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Lawsuit claims New Hampshire fails to provide services for older, persons with disabilities

Patients who have suffered a stroke perform recovery activities with the help of nurses in the recovery program of the General Hospital
Photo: Dreamstime

A federal lawsuit alleges New Hampshire is failing to provide adequate services for senior citizens and persons with disabilities, placing them at greater risk of landing in a nursing home and institution.

The AARP Foundation brought the lawsuit, Disability Rights Center-New Hampshire, New Hampshire Legal Assistance, and the Nixon Peabody law firm on behalf of four individuals.

The lawsuit contends that the New Hampshire Department of Health and Human Services is poorly administering the Choices for Independence program, which provides in-home caregivers to assist those who qualify in daily living, including bathing, toileting, and moving from chairs into a bed.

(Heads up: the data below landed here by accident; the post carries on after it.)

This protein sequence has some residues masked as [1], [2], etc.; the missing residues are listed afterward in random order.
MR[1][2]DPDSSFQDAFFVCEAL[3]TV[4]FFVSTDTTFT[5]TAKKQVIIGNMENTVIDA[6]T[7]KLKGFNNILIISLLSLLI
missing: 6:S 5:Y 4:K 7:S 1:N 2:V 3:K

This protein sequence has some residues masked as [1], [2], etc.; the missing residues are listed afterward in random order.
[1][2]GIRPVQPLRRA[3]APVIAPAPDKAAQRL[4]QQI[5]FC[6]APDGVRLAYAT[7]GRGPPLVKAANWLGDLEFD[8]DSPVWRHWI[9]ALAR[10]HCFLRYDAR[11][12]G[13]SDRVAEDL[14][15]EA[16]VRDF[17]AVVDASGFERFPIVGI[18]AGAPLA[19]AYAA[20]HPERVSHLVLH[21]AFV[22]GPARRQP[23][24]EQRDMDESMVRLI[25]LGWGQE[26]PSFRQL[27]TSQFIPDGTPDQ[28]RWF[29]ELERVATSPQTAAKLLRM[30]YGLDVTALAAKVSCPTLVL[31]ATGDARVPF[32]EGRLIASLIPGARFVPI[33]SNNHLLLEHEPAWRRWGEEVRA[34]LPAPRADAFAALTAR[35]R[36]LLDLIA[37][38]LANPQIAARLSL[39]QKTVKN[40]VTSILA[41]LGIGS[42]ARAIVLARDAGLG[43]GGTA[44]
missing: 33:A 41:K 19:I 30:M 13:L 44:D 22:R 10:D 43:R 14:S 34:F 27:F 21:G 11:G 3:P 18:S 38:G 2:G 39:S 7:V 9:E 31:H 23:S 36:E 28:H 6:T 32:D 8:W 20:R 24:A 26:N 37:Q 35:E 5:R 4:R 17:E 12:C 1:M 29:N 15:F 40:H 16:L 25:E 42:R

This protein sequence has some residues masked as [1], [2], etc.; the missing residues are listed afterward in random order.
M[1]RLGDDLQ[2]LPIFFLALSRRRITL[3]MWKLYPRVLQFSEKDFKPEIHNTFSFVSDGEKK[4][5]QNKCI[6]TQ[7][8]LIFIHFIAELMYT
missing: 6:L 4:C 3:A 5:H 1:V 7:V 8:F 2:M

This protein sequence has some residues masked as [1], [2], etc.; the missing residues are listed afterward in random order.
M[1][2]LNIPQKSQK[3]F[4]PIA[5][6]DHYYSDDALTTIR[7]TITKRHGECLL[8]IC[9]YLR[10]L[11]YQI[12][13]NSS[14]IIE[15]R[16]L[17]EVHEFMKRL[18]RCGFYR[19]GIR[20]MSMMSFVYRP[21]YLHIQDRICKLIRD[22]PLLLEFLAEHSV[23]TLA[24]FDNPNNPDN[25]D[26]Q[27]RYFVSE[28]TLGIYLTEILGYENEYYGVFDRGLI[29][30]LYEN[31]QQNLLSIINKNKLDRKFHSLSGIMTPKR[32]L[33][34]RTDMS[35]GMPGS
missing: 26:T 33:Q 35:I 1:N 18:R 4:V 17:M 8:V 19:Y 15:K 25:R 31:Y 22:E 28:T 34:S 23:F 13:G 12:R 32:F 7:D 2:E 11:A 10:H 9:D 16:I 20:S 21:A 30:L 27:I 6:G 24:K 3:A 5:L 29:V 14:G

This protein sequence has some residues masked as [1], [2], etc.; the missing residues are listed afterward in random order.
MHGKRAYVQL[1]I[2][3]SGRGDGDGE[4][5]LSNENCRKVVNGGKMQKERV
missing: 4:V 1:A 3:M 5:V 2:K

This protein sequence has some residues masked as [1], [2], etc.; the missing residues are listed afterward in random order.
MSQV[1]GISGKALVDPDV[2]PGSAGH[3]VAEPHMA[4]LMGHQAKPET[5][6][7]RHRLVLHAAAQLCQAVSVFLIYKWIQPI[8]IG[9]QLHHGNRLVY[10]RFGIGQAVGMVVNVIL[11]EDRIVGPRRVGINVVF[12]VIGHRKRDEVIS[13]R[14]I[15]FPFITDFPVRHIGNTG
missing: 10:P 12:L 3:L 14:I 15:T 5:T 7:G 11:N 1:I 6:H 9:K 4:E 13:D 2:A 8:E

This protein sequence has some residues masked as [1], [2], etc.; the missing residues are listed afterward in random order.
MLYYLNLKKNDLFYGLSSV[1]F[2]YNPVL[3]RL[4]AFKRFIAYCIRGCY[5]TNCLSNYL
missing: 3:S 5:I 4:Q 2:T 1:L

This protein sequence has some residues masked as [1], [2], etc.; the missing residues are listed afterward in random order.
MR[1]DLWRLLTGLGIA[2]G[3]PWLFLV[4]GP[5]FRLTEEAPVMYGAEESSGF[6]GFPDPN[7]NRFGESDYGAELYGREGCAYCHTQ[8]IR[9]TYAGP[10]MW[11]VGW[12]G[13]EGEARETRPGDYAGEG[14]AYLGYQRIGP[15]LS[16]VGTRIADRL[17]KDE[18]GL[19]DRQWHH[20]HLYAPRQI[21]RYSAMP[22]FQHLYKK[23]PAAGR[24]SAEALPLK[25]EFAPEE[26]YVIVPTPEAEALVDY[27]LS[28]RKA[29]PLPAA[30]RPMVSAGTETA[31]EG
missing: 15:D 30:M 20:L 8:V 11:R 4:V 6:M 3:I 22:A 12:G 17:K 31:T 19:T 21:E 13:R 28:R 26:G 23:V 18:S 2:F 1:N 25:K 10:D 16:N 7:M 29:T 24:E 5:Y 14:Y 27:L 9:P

Without these services, the lawsuit contends, older people and persons with disabilities are more likely to end up in nursing facilities, where they have worse health outcomes and, at the moment, are at greater risk of contracting coronavirus.

“Some of our most vulnerable citizens are one crisis away from unnecessary institutionalization because they are not getting essential [Choices for Independence] services,” said Pamela Phelan, litigation Director for Disability Rights Center-New Hampshire, according to the statement.

“Without these services, they linger for hours or days alone in bed or confined in their own homes, unable to attend to basic personal needs. The state has long been aware of these problems, and we cannot wait any longer for a solution.”

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